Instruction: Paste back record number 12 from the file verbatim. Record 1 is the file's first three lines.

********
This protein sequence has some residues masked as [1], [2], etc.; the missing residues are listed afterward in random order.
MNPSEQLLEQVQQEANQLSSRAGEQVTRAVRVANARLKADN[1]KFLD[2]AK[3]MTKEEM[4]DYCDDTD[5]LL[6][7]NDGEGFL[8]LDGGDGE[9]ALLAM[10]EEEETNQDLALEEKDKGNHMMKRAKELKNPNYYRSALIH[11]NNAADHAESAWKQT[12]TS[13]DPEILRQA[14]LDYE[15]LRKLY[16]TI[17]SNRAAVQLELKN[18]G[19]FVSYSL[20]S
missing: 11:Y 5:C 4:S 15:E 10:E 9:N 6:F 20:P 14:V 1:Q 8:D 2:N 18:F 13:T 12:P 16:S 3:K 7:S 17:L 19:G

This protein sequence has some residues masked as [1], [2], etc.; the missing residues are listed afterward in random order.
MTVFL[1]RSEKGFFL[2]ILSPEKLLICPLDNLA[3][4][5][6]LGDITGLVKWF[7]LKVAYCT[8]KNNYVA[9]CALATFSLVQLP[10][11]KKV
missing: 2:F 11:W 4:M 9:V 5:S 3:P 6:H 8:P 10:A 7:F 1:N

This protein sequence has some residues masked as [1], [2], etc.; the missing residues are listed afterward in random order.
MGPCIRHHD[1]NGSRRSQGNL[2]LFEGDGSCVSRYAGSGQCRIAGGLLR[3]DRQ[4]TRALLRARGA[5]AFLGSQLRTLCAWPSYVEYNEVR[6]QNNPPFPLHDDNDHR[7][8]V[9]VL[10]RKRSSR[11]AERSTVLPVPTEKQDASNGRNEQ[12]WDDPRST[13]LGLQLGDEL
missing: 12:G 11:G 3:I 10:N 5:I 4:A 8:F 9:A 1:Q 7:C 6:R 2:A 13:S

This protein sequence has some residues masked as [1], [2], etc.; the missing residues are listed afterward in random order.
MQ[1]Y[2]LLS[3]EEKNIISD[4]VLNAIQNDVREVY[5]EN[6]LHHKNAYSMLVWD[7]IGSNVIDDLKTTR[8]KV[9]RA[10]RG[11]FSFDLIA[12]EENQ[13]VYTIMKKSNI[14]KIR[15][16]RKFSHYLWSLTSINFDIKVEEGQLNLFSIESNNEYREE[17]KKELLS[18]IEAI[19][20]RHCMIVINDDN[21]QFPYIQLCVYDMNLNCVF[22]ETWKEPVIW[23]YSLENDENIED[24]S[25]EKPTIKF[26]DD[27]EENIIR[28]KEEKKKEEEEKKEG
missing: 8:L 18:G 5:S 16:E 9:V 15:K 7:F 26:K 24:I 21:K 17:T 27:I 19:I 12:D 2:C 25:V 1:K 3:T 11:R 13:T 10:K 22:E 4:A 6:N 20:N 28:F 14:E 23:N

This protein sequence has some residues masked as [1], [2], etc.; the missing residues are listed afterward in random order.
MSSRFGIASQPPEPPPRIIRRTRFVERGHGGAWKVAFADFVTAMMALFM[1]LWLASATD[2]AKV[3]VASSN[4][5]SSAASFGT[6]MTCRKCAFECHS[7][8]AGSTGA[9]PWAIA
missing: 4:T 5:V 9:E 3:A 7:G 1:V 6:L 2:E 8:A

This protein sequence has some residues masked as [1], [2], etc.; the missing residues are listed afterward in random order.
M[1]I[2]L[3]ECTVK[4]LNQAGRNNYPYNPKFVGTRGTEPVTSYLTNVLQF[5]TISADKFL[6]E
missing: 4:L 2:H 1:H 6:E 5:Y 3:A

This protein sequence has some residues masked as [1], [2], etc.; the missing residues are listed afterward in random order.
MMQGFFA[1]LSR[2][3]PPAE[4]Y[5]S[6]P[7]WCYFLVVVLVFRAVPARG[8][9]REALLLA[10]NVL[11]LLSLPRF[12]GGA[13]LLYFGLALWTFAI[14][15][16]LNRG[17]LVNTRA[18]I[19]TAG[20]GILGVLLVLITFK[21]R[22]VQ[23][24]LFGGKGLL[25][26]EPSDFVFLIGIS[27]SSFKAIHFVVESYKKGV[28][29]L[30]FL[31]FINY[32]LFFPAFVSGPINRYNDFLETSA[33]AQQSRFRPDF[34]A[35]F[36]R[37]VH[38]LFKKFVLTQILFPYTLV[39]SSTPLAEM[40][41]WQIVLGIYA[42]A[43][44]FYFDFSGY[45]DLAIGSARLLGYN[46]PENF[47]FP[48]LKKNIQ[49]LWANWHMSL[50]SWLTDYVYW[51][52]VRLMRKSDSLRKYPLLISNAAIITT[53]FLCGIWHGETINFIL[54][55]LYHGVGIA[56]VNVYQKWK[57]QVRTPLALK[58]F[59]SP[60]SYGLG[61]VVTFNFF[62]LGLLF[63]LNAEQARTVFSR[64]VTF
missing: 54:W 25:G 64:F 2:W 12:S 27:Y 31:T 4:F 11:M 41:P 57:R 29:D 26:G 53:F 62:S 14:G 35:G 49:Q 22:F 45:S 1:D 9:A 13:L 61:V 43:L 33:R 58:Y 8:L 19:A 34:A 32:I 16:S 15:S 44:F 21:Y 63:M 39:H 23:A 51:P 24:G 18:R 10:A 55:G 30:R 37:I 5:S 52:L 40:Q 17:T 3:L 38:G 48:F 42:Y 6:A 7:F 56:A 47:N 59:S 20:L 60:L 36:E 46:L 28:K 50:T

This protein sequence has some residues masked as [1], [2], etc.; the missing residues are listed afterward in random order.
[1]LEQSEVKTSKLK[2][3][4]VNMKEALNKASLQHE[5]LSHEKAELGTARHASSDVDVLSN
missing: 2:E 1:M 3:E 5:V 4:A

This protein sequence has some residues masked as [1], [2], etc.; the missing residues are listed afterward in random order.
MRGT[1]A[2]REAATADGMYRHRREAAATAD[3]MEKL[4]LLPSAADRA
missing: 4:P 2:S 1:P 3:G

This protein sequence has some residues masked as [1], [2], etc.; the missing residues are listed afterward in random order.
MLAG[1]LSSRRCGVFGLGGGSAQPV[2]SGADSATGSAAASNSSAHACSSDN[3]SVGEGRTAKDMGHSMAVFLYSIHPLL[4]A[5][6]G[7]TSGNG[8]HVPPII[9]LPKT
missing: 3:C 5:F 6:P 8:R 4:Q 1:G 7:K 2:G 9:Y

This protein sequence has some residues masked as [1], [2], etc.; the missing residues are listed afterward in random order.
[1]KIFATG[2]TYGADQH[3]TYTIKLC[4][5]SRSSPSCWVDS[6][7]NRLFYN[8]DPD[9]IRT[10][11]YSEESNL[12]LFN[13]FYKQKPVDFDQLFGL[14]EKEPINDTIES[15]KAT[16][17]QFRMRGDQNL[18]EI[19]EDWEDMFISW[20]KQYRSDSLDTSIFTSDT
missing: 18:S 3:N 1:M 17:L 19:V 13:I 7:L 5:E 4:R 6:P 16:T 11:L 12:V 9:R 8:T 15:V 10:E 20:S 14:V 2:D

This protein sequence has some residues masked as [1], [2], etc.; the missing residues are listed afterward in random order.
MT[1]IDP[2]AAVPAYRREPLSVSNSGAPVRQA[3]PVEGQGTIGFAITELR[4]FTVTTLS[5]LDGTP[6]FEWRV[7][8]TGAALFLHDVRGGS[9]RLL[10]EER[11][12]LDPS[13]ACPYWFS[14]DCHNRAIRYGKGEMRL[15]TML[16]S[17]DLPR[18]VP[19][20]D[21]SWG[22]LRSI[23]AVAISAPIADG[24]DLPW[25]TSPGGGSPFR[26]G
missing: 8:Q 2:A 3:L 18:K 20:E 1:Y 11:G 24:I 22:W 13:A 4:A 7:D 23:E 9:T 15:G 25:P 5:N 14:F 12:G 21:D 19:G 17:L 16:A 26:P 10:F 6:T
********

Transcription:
This protein sequence has some residues masked as [1], [2], etc.; the missing residues are listed afterward in random order.
MT[1]IDP[2]AAVPAYRREPLSVSNSGAPVRQA[3]PVEGQGTIGFAITELR[4]FTVTTLS[5]LDGTP[6]FEWRV[7][8]TGAALFLHDVRGGS[9]RLL[10]EER[11][12]LDPS[13]ACPYWFS[14]DCHNRAIRYGKGEMRL[15]TML[16]S[17]DLPR[18]VP[19][20]D[21]SWG[22]LRSI[23]AVAISAPIADG[24]DLPW[25]TSPGGGSPFR[26]G
missing: 8:Q 2:A 3:L 18:K 20:E 1:Y 11:G 24:I 22:W 13:A 4:A 7:D 23:E 9:T 15:G 25:P 5:N 14:F 12:G 21:D 19:G 17:L 16:A 26:P 10:F 6:T